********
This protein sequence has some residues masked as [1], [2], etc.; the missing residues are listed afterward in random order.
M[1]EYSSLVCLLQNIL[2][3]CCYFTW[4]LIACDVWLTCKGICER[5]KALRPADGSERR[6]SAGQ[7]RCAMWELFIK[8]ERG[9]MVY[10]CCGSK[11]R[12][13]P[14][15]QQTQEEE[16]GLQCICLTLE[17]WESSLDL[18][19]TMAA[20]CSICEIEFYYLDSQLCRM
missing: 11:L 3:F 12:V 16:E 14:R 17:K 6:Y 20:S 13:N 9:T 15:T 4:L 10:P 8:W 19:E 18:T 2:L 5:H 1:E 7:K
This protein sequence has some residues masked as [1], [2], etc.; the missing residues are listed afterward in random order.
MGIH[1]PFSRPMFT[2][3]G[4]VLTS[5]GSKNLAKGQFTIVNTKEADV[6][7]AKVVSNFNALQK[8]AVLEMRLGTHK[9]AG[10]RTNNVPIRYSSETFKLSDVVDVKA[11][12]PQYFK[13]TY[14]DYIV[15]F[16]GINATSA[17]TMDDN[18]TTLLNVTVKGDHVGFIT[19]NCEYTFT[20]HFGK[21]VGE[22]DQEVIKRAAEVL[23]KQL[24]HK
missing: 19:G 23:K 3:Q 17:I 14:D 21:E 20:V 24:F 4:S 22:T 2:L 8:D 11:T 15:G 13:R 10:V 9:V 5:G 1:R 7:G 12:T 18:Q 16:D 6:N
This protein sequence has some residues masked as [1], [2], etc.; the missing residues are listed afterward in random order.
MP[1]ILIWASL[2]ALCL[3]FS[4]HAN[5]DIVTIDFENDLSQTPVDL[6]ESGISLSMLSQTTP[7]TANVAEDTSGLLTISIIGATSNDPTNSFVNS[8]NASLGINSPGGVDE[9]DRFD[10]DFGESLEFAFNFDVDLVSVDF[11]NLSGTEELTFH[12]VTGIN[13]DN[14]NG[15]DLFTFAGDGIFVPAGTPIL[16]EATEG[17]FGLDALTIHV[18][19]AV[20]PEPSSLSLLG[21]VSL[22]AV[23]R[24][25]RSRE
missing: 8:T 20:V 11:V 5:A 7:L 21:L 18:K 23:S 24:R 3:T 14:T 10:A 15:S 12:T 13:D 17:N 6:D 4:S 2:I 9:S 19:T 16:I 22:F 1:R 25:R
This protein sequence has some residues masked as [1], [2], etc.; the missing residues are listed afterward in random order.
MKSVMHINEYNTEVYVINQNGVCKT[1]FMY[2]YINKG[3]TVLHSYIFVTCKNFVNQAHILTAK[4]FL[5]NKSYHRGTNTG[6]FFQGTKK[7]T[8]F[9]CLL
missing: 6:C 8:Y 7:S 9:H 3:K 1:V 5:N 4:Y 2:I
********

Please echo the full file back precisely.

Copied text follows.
This protein sequence has some residues masked as [1], [2], etc.; the missing residues are listed afterward in random order.
M[1]EYSSLVCLLQNIL[2][3]CCYFTW[4]LIACDVWLTCKGICER[5]KALRPADGSERR[6]SAGQ[7]RCAMWELFIK[8]ERG[9]MVY[10]CCGSK[11]R[12][13]P[14][15]QQTQEEE[16]GLQCICLTLE[17]WESSLDL[18][19]TMAA[20]CSICEIEFYYLDSQLCRM
missing: 11:L 3:F 12:V 16:E 14:R 17:K 6:Y 20:S 13:N 9:T 15:T 4:L 10:P 8:W 19:E 18:T 2:L 5:H 1:E 7:K
This protein sequence has some residues masked as [1], [2], etc.; the missing residues are listed afterward in random order.
MGIH[1]PFSRPMFT[2][3]G[4]VLTS[5]GSKNLAKGQFTIVNTKEADV[6][7]AKVVSNFNALQK[8]AVLEMRLGTHK[9]AG[10]RTNNVPIRYSSETFKLSDVVDVKA[11][12]PQYFK[13]TY[14]DYIV[15]F[16]GINATSA[17]TMDDN[18]TTLLNVTVKGDHVGFIT[19]NCEYTFT[20]HFGK[21]VGE[22]DQEVIKRAAEVL[23]KQL[24]HK
missing: 19:G 23:K 3:Q 17:I 14:D 21:E 20:V 24:F 4:S 22:T 2:L 8:D 11:T 15:G 13:R 10:V 9:V 5:G 1:R 7:G 12:T 18:Q 16:D 6:N
This protein sequence has some residues masked as [1], [2], etc.; the missing residues are listed afterward in random order.
MP[1]ILIWASL[2]ALCL[3]FS[4]HAN[5]DIVTIDFENDLSQTPVDL[6]ESGISLSMLSQTTP[7]TANVAEDTSGLLTISIIGATSNDPTNSFVNS[8]NASLGINSPGGVDE[9]DRFD[10]DFGESLEFAFNFDVDLVSVDF[11]NLSGTEELTFH[12]VTGIN[13]DN[14]NG[15]DLFTFAGDGIFVPAGTPIL[16]EATEG[17]FGLDALTIHV[18][19]AV[20]PEPSSLSLLG[21]VSL[22]AV[23]R[24][25]RSRE
missing: 8:T 20:V 11:V 5:A 7:L 21:L 18:K 23:S 24:R 3:T 14:T 10:A 15:S 12:T 13:D 17:N 6:D 4:S 2:I 9:S 19:T 16:I 22:F 1:R 25:R
This protein sequence has some residues masked as [1], [2], etc.; the missing residues are listed afterward in random order.
MKSVMHINEYNTEVYVINQNGVCKT[1]FMY[2]YINKG[3]TVLHSYIFVTCKNFVNQAHILTAK[4]FL[5]NKSYHRGTNTG[6]FFQGTKK[7]T[8]F[9]CLL
missing: 6:C 8:Y 7:S 9:H 3:K 1:V 5:N 4:Y 2:I